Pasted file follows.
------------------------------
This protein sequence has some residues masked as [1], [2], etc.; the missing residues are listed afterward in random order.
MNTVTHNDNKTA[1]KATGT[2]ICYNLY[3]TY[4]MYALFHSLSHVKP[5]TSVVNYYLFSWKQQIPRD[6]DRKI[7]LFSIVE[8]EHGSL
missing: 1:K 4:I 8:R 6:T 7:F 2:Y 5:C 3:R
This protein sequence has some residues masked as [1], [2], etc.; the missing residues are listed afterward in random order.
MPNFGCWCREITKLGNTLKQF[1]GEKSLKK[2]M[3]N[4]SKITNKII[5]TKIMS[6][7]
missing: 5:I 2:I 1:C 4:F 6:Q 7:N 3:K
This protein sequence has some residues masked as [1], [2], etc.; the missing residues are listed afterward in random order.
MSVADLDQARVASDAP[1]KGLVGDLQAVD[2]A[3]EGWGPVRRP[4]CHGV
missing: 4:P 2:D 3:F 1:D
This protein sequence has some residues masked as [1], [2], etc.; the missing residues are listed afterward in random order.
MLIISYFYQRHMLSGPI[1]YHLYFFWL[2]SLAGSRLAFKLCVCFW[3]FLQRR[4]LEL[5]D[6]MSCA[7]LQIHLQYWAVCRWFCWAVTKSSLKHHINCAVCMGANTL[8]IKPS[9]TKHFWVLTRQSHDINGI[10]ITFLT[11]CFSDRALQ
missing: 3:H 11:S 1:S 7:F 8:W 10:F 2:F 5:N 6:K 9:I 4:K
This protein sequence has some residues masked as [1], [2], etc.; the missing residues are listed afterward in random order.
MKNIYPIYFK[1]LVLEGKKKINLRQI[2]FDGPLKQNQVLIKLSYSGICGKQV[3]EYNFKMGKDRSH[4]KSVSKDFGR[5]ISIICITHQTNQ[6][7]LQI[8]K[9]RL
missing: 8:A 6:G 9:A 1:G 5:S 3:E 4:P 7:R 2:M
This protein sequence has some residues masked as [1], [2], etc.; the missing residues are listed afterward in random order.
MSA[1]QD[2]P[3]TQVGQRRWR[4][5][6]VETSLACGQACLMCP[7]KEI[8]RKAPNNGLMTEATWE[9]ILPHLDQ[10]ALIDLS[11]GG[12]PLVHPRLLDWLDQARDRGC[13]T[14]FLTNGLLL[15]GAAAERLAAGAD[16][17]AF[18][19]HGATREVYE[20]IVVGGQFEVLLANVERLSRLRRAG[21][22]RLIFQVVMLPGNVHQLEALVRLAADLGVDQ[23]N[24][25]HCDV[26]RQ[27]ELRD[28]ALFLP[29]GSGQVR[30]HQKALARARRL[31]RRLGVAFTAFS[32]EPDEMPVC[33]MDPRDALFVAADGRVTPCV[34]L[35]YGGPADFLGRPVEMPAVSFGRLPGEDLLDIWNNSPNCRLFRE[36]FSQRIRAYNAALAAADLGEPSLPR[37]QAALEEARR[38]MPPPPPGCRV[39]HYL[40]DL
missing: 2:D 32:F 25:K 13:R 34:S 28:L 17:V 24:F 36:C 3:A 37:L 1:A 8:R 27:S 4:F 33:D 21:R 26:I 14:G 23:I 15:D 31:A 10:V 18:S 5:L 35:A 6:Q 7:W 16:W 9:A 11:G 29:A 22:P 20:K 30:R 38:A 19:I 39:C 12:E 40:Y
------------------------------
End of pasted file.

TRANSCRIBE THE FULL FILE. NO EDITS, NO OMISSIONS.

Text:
This protein sequence has some residues masked as [1], [2], etc.; the missing residues are listed afterward in random order.
MNTVTHNDNKTA[1]KATGT[2]ICYNLY[3]TY[4]MYALFHSLSHVKP[5]TSVVNYYLFSWKQQIPRD[6]DRKI[7]LFSIVE[8]EHGSL
missing: 1:K 4:I 8:R 6:T 7:F 2:Y 5:C 3:R
This protein sequence has some residues masked as [1], [2], etc.; the missing residues are listed afterward in random order.
MPNFGCWCREITKLGNTLKQF[1]GEKSLKK[2]M[3]N[4]SKITNKII[5]TKIMS[6][7]
missing: 5:I 2:I 1:C 4:F 6:Q 7:N 3:K
This protein sequence has some residues masked as [1], [2], etc.; the missing residues are listed afterward in random order.
MSVADLDQARVASDAP[1]KGLVGDLQAVD[2]A[3]EGWGPVRRP[4]CHGV
missing: 4:P 2:D 3:F 1:D
This protein sequence has some residues masked as [1], [2], etc.; the missing residues are listed afterward in random order.
MLIISYFYQRHMLSGPI[1]YHLYFFWL[2]SLAGSRLAFKLCVCFW[3]FLQRR[4]LEL[5]D[6]MSCA[7]LQIHLQYWAVCRWFCWAVTKSSLKHHINCAVCMGANTL[8]IKPS[9]TKHFWVLTRQSHDINGI[10]ITFLT[11]CFSDRALQ
missing: 3:H 11:S 1:S 7:F 8:W 10:F 2:F 5:N 6:K 9:I 4:K
This protein sequence has some residues masked as [1], [2], etc.; the missing residues are listed afterward in random order.
MKNIYPIYFK[1]LVLEGKKKINLRQI[2]FDGPLKQNQVLIKLSYSGICGKQV[3]EYNFKMGKDRSH[4]KSVSKDFGR[5]ISIICITHQTNQ[6][7]LQI[8]K[9]RL
missing: 8:A 6:G 9:A 1:G 5:S 3:E 4:P 7:R 2:M
This protein sequence has some residues masked as [1], [2], etc.; the missing residues are listed afterward in random order.
MSA[1]QD[2]P[3]TQVGQRRWR[4][5][6]VETSLACGQACLMCP[7]KEI[8]RKAPNNGLMTEATWE[9]ILPHLDQ[10]ALIDLS[11]GG[12]PLVHPRLLDWLDQARDRGC[13]T[14]FLTNGLLL[15]GAAAERLAAGAD[16][17]AF[18][19]HGATREVYE[20]IVVGGQFEVLLANVERLSRLRRAG[21][22]RLIFQVVMLPGNVHQLEALVRLAADLGVDQ[23]N[24][25]HCDV[26]RQ[27]ELRD[28]ALFLP[29]GSGQVR[30]HQKALARARRL[31]RRLGVAFTAFS[32]EPDEMPVC[33]MDPRDALFVAADGRVTPCV[34]L[35]YGGPADFLGRPVEMPAVSFGRLPGEDLLDIWNNSPNCRLFRE[36]FSQRIRAYNAALAAADLGEPSLPR[37]QAALEEARR[38]MPPPPPGCRV[39]HYL[40]DL
missing: 2:D 32:F 25:K 13:R 34:S 28:L 17:V 24:F 36:C 3:A 37:L 1:A 8:R 27:S 4:F 33:D 21:R 26:I 14:G 23:I 15:D 31:A 10:V 18:S 5:L 35:A 6:Q 7:W 16:W 9:A 11:G 29:A 22:P 20:K 30:R 38:A 19:I 39:C 12:E 40:Y